Medically reviewed by Drugs.com. Last updated on May 28, 2019.
(hal SIN oh nide)
Excipient information presented when available (limited, particularly for generics); consult specific product labeling.
Halog: 0.1% (30 g, 60 g, 216 g) [contains cetyl alcohol, propylene glycol]
Halog: 0.1% (30 g, 60 g)
Brand Names: U.S.
- Corticosteroid, Topical
Topical corticosteroids have anti-inflammatory, antipruritic, and vasoconstrictive properties. May depress the formation, release, and activity of endogenous chemical mediators of inflammation (kinins, histamine, liposomal enzymes, prostaglandins) through the induction of phospholipase A2 inhibitory proteins (lipocortins) and sequential inhibition of the release of arachidonic acid. Halcinonide has high range potency.
Dependent on strength of preparation, amount applied, integrity of skin at application site, vehicle, and use of occlusive dressing; increased in areas of skin damage, inflammation, or occlusion.
Use: Labeled Indications
Steroid-responsive dermatoses: Relief of inflammatory and pruritic effects of corticosteroid-responsive dermatoses (high potency topical corticosteroid)
Hypersensitivity to halcinonide or any component of the formulation
Steroid-responsive dermatoses: Topical: Apply to affected area sparingly 2 to 3 times daily. Therapy should be discontinued when control is achieved; if no improvement is seen, reassessment of diagnosis may be necessary.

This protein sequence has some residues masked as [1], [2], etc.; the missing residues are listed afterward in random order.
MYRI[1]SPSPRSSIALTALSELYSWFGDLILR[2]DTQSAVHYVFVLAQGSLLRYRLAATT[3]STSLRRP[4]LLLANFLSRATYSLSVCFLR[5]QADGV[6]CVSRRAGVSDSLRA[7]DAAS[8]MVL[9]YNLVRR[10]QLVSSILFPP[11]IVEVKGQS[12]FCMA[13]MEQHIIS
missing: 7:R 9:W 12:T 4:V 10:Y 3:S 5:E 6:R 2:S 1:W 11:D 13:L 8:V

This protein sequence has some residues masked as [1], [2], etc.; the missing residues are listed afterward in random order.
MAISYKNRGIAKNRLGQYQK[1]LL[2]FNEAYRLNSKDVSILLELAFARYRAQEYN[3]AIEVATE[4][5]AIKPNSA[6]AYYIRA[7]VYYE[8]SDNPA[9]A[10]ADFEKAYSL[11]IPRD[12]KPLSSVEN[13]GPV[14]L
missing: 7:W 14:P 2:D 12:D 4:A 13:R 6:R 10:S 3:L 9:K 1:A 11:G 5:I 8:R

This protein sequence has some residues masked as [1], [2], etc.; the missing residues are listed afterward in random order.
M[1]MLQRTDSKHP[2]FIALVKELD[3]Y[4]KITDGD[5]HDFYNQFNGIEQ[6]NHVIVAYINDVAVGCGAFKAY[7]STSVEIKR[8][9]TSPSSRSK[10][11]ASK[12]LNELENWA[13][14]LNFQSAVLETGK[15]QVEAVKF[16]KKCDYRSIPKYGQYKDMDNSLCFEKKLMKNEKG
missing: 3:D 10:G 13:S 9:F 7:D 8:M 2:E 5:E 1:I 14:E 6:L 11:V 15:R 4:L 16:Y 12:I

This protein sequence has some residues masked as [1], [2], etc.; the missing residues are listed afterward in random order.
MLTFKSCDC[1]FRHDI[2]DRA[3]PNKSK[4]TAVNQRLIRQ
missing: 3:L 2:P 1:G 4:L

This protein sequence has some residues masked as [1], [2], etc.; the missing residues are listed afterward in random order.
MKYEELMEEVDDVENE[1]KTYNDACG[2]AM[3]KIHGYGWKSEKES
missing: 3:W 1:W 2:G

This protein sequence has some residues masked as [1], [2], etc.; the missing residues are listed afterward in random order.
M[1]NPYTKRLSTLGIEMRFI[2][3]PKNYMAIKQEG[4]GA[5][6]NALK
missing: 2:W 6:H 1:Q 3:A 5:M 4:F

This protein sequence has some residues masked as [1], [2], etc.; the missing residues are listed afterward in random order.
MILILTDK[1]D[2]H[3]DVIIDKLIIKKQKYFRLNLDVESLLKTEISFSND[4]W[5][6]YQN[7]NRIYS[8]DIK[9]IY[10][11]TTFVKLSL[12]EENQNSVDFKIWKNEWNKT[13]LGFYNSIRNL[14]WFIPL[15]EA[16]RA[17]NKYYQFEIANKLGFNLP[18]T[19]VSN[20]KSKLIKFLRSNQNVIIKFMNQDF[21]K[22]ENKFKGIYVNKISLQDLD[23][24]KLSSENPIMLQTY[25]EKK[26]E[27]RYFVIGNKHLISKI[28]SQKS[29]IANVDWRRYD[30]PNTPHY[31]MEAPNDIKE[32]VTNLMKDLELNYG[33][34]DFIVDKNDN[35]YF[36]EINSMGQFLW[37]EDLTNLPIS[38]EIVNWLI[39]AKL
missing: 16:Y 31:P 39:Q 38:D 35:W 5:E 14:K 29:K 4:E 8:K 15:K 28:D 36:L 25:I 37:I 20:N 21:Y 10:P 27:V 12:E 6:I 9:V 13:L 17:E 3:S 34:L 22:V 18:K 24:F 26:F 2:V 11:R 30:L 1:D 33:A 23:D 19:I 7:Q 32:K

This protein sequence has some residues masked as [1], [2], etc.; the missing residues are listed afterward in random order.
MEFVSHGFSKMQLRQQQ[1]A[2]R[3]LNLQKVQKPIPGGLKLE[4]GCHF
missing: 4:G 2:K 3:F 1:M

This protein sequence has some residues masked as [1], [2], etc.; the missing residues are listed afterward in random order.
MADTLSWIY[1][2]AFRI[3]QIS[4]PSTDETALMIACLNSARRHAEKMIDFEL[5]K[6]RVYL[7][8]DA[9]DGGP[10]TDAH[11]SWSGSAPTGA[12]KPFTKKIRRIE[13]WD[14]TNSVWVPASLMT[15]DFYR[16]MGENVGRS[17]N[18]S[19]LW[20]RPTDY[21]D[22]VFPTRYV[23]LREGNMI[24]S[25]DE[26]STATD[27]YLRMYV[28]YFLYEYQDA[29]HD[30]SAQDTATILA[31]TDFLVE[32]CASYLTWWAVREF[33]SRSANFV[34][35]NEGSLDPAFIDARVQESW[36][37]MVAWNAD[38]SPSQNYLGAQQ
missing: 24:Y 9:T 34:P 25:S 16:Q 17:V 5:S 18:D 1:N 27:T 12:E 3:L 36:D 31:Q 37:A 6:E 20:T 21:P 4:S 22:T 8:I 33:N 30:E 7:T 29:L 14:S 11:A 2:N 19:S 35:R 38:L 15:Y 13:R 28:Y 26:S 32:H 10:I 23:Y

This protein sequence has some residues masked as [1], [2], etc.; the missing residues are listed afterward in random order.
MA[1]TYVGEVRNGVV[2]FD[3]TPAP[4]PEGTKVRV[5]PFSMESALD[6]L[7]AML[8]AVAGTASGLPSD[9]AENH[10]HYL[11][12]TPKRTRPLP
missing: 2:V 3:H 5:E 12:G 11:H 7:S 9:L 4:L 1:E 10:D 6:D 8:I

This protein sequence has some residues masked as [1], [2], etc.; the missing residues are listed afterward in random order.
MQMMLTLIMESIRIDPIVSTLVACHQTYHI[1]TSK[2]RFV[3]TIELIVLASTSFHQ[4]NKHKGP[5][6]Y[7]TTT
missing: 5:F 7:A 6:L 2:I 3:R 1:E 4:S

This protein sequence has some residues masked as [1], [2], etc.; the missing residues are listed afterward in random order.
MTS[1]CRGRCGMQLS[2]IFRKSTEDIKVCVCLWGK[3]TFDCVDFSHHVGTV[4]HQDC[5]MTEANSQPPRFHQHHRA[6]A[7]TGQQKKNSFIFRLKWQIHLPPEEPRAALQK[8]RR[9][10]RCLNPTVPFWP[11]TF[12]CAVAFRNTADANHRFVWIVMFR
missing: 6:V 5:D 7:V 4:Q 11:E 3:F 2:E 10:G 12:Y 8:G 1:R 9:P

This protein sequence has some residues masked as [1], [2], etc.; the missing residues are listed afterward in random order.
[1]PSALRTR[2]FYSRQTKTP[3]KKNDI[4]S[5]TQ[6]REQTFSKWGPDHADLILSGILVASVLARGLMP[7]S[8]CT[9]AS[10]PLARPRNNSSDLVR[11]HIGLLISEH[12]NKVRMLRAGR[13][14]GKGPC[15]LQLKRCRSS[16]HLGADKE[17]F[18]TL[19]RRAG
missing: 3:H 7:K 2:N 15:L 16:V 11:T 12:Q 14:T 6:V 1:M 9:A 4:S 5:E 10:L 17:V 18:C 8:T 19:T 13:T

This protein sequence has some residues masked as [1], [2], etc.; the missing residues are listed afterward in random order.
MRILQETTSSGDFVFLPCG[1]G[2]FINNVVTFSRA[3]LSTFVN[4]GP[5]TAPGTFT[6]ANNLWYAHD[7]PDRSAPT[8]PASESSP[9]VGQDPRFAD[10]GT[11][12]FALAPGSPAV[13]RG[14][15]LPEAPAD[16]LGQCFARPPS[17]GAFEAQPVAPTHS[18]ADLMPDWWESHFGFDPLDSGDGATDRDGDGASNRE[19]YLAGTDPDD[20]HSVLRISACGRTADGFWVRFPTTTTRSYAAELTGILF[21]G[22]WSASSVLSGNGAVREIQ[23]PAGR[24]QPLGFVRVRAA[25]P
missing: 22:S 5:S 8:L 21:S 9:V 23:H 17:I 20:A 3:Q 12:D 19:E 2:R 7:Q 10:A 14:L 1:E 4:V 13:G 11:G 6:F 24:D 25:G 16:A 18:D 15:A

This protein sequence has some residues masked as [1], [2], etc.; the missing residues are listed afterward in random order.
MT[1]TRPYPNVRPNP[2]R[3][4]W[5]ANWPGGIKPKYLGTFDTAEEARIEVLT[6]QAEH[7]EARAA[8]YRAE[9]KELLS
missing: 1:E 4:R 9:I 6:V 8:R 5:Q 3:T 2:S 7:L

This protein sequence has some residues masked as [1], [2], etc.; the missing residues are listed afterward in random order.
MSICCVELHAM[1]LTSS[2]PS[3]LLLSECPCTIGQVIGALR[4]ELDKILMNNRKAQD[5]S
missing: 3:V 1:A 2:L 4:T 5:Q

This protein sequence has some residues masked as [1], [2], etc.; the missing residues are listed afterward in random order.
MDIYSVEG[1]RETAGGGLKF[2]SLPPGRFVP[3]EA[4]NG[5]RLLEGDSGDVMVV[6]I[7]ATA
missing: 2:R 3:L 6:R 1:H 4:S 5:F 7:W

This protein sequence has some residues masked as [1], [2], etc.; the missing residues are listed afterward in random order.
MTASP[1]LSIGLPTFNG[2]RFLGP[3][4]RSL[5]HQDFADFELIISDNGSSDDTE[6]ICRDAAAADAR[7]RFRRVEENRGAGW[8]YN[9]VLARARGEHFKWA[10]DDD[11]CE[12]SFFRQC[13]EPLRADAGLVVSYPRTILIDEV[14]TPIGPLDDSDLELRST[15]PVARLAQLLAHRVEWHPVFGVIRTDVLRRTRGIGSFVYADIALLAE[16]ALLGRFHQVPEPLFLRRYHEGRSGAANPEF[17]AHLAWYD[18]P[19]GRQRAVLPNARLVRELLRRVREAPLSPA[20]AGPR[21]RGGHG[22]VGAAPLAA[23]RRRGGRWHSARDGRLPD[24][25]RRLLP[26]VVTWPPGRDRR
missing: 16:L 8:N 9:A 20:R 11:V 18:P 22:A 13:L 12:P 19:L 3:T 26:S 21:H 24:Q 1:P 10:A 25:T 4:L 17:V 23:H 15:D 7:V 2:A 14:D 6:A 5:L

Refer to adult dosing.
Note: Administration of topical corticosteroids to children should be limited to lowest dose possible for shortest period of time to avoid HPA axis suppression.
Steroid-responsive dermatoses: Topical: Children and Adolescents: Refer to adult dosing.
Topical: For external use only; not for oral, ophthalmic, or intravaginal use. Wash hands before and after use. Avoid use of topical preparations on weeping or exudative lesions.
Occlusive dressings may be used for the management of psoriasis or other recalcitrant conditions. Gently rub or apply a small amount of cream or ointment to the affected area. Cover with a pliable nonporous film and seal the edges. If additional moisture is needed on the affected area, it may be moistened with water prior to applying medication; a damp cloth may also be applied to the lesion before the dressing is applied. Cream or ointment should be reapplied at each dressing change. Discontinue use of occlusive dressings if an infection develops.
Store at room temperature; avoid excessive heat ≥40°C (≥104°F)
Aldesleukin: Corticosteroids may diminish the antineoplastic effect of Aldesleukin. Avoid combination
Corticorelin: Corticosteroids may diminish the therapeutic effect of Corticorelin. Specifically, the plasma ACTH response to corticorelin may be blunted by recent or current corticosteroid therapy. Monitor therapy
Deferasirox: Corticosteroids may enhance the adverse/toxic effect of Deferasirox. Specifically, the risk for GI ulceration/irritation or GI bleeding may be increased. Monitor therapy
Hyaluronidase: Corticosteroids may diminish the therapeutic effect of Hyaluronidase. Management: Patients receiving corticosteroids (particularly at larger doses) may not experience the desired clinical response to standard doses of hyaluronidase. Larger doses of hyaluronidase may be required. Consider therapy modification
Ritodrine: Corticosteroids may enhance the adverse/toxic effect of Ritodrine. Monitor therapy
Frequency not defined. Adverse reactions reported with topical corticosteroids; may occur more frequently with occlusive dressing.
Central nervous system: Intracranial hypertension (children), localized burning
Dermatologic: Acneiform eruption, allergic contact dermatitis, atrophic striae, folliculitis, hypertrichosis, hypopigmentation, maceration of the skin, miliaria, perioral dermatitis, pruritus, skin atrophy, xeroderma
Endocrine & metabolic: Cushing syndrome, glycosuria, growth suppression (children), HPA-axis suppression, hyperglycemia